John Grayson

Birmingham City University
South Staffordshire Enamel – HOW…did they make that? The value of contemporary craftsmanship in revealing (absent) 18th Century metalworking skills in literary sources.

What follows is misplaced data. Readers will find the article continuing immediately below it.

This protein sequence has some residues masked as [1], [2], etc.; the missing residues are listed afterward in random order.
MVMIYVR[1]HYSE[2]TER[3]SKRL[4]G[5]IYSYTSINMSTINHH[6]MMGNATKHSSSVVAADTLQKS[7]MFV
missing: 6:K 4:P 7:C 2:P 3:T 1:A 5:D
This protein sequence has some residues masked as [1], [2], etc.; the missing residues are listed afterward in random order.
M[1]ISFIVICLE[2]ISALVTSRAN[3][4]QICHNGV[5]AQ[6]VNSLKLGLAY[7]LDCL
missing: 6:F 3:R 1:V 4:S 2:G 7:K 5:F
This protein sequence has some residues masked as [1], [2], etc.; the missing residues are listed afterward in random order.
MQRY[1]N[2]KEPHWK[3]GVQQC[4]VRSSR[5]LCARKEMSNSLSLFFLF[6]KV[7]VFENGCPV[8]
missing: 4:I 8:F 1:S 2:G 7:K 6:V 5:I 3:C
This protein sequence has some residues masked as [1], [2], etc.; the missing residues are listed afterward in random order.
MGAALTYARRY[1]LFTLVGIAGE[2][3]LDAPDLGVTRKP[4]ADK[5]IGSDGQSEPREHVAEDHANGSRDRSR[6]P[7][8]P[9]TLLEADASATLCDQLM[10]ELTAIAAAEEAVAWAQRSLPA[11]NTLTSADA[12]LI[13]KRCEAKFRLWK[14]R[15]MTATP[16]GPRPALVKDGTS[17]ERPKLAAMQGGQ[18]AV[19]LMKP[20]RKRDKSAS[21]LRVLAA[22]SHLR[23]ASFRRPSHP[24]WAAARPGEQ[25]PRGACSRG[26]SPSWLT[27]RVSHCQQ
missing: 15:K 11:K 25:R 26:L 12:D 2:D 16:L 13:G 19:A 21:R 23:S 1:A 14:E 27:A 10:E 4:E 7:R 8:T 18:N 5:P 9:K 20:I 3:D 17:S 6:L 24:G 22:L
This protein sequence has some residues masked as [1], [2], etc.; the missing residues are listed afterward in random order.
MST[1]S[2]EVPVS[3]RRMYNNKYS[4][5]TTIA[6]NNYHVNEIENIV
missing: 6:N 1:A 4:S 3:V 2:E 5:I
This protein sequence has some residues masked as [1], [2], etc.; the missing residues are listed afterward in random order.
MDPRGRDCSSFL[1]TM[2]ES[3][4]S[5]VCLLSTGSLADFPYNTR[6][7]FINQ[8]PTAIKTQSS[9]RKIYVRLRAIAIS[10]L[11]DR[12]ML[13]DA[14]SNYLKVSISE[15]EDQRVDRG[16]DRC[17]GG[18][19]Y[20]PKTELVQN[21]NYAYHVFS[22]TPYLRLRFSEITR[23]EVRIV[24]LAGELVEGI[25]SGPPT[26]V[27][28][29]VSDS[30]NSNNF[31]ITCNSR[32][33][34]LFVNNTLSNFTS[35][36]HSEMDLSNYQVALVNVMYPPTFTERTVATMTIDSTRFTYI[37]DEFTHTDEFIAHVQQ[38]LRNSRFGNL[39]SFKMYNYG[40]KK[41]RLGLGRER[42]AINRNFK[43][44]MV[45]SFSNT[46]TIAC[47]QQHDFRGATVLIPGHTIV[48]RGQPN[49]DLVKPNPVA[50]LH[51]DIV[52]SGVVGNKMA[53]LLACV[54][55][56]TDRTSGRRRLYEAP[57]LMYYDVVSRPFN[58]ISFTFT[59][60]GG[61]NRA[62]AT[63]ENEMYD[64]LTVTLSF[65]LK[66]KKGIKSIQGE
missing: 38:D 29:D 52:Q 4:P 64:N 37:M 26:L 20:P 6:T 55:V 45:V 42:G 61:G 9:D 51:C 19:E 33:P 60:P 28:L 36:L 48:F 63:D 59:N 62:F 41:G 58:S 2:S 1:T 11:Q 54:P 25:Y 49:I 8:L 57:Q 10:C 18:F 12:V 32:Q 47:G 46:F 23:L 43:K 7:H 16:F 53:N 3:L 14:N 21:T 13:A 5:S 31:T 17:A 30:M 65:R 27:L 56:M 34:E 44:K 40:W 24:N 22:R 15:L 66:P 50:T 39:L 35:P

South Staffordshire Enamels, a niche genre of 18th century decorative accoutrements – snuff boxes, candlesticks etc. These items epitomise Midland workshop ingenuity, combining established ‘craft’ skills with emergent industrial production methods, creating objects for the fashion-conscious Georgian. Bird-shaped box, double inkwells - how were these objects made? How many times have curators asked that question? Highly complex forms, fashioned from improbably thin copper sheet (0.010inch), covered in layers of lustrous vitreous enamel, relied heavily on the interdependent tacit knowledge of box makers, enamellers and mount turners. Craftsmen in this short-lived trade (circa 1750-1830), appeared reluctant/valued their livelihood, to divulge to third parties their craftsmanship secrets. As a result, the critical process of manufacture, hidden beneath the enamel surface has been hitherto undervalued. A combination of Enlightenment writing - re-presented existing publications, and Victorian/20th-century texts - largely shaped by historical or connoisseurship approaches focused principally on enamel decoration and/or attribution. Consequently, the craftsmanship of the metal sub-structures, upon which the enamel surface relied, appears largely absent from the literature - a significant omission in our understanding of these objects. This paper presents the case for craftsmanship enquiry within a practice lead methodology, as a method to analyse and reinterpret this literature. Within this paradigm, craftsmanship understanding, acquired in the workshop - as laboratory, has established a deep knowledge of enamel process parameters and material characteristics. This empirical knowledge has then been applied to the comparative analysis of texts and enamel artefacts. Craftsmanship references in 18th century encyclopaedias, treatises, diaries etc.; and 19th/20th century scholarly catalogues, books and papers, are compared with manufacturing clues identifiable in enamel artefacts in collections - V&A, Museum of London, Harris Museum and Wolverhampton Art Gallery. Examination of the literature has resulted in the identification of three data sets. The first, concerns craftsmanship references specific to the Staffordshire Enamel trade: a lexicon of material and process descriptions; a nomenclature of 18th century terms; and the mapping of the scales, places and people engaged in the trade. The second concerns the wider ecology of allied trades: the identification of tools, process and modes of production in evidence during the period. Thirdly, the context in which the literature occurred; prosopographic analysis of authors, collectors and curators to reveal hidden occurrences, connections, relationships or bias. Within the journey of craftsmanship, materials are transformed into objects. Comparative analysis of the literature has revealed a substantial knowledge gap concerning the metal craftsmanship employed in painted enamels. Investigations reveal the manifestation of this absence, a product of the biases of past authors, collectors and historians; generated by their personal interest, occupation, or the context or circumstance, in which their ‘well meaning’ work was undertaken. However, whilst the more ‘authoritative’ 18th century literary sources, herald little of value with this regard, the investigation has revealed, the more prosaic literature - rooted to the locality of the trade’s occurrence - prove particularly relevant. The trade directories and travel diary entries provide ‘nodes’ of craftsmanship reference, around which new hypothesis on the absent making will be built.